Review: Uncropped


Suppose you were invited to visit the New York apartment of a famous photographer, just so you could sit down and have him and some of his friends reminisce about his six-decade career taking pictures of people – famous, infamous, and anonymous. What an experience that would be.

Well, you can. Just attend a showing of the new documentary “Uncropped.”

James Hamilton was a student at Pratt Institute in 1966, living with two other guys in a small apartment in Manhattan. He met photographer Alberto Rizzo, a fashion photographer, and got a job with him. Hamilton knew nothing about photography, but quickly learned and, when he bought his first camera he “… just fell in love with everything about photography.”

Hamilton is introduced to us as he wanders through Washington Square, camera in hand, shooting candid shots of anything that interests him. Then, back in his apartment/film processing lab, he and various writers, photographers, and editors he’s worked with spin anecdotes about the years they worked together and how Hamilton moved from one magazine to another during his long and continuing career.

Director D.W. Young (“The Booksellers”) has done a remarkable job of interweaving the conversation with literally thousands of photos Hamilton has taken over the decades. Conversation flows seamlessly as Hamilton describes his first big break: he was traveling cross country when he heard of the Texas International Pop Festival. Faking a press pass, he was able to take powerful pictures of the various performers. Upon returning to Manhattan, he sold the prints (never the negatives) to a new magazine, “Crawdaddy”. They immediately hired him as staff photographer and his career was on its way.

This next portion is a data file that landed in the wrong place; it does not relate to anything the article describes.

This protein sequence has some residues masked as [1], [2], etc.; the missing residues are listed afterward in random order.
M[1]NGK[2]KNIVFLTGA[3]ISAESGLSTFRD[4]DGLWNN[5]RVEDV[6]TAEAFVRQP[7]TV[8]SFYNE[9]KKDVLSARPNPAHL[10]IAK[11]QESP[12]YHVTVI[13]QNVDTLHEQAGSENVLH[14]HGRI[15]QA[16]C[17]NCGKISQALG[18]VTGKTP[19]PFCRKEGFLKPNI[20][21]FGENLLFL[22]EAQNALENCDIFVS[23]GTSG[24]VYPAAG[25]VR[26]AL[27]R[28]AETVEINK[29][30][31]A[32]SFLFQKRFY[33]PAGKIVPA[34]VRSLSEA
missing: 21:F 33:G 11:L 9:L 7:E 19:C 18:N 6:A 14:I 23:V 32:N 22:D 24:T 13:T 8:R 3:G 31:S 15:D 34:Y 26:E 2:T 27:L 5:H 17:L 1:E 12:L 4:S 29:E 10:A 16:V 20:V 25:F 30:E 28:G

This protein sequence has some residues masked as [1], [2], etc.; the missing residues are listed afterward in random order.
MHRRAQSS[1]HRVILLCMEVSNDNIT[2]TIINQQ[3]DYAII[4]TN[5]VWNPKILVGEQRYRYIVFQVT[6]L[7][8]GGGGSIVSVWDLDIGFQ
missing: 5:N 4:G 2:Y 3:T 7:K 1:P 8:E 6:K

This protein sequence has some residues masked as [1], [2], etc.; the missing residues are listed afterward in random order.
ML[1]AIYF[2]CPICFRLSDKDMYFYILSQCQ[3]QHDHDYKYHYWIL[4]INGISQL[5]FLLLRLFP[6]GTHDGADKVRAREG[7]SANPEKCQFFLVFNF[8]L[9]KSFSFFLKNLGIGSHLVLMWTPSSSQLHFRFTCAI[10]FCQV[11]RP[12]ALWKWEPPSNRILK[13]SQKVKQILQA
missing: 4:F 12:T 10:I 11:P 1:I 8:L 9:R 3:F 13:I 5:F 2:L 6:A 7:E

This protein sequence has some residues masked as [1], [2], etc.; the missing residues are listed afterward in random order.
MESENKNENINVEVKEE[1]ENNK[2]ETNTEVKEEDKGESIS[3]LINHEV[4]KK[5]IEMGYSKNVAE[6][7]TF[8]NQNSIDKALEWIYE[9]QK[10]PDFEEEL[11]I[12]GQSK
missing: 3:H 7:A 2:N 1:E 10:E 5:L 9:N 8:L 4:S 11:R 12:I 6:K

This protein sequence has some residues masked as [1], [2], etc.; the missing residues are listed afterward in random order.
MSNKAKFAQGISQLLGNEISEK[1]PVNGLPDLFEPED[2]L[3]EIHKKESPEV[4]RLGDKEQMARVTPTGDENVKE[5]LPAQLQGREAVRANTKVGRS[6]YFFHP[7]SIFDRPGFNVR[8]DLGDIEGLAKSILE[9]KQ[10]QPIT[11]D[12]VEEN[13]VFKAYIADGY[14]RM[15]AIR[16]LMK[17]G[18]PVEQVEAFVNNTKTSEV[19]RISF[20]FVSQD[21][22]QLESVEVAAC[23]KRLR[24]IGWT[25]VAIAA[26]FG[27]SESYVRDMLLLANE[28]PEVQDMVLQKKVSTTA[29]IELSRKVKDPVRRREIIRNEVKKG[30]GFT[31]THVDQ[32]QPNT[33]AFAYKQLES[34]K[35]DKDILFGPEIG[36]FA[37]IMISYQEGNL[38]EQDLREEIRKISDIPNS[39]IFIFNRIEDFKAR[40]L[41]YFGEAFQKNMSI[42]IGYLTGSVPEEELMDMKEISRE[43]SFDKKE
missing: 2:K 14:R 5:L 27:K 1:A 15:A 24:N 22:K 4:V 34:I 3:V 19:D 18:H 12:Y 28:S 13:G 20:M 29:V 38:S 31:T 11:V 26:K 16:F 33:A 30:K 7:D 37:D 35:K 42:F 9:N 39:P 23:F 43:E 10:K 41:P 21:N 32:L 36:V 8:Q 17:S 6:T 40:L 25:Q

From Crawdaddy he moved on to some of the most famous and influential magazines and papers, including The Herald (newspaper), Harper’s Bazaar, Vogue, The Village Voice, and The New York Observer. He also did extensive freelance work and film stills for Wes Anderson, George Romero, Francis Ford Coppola and other movie directors.

Recognition is due the film editor, who was also the director (and even produced) for assembling literally thousands of photos with the live video. One thing about doing a documentary on a photographer – you’ve got all the visual documentation you could want!

A master class on black and white photography and framing a shot? It’s here. A history of the newspaper business in the last decades of the 20th century, and how stories were put together (print and photos)? It’s here. The teenage prostitutes, the gang members, the window washers, the glamorous movers and shakers, Alfred Hitchcock photographed completely at ease and himself? All here.

If you have any interest in photography and an era that is fast fading as social mores shift, this film is for you. If you want a documentary about a man who created the A-bomb, look elsewhere. This is a documentary about a man who created beautiful, thoughtful, soulful images. And still does.


Director: D.W. Young
Producers: D.W. Young, Judith Mizrachy
Cinematographers: Marika Hacking, Franchesco Saviano
Editor: D.W. Young
Music: David Ullman

Runtime: One hour, 51 minutes
Availabile: Digitally starting May 7, 2024

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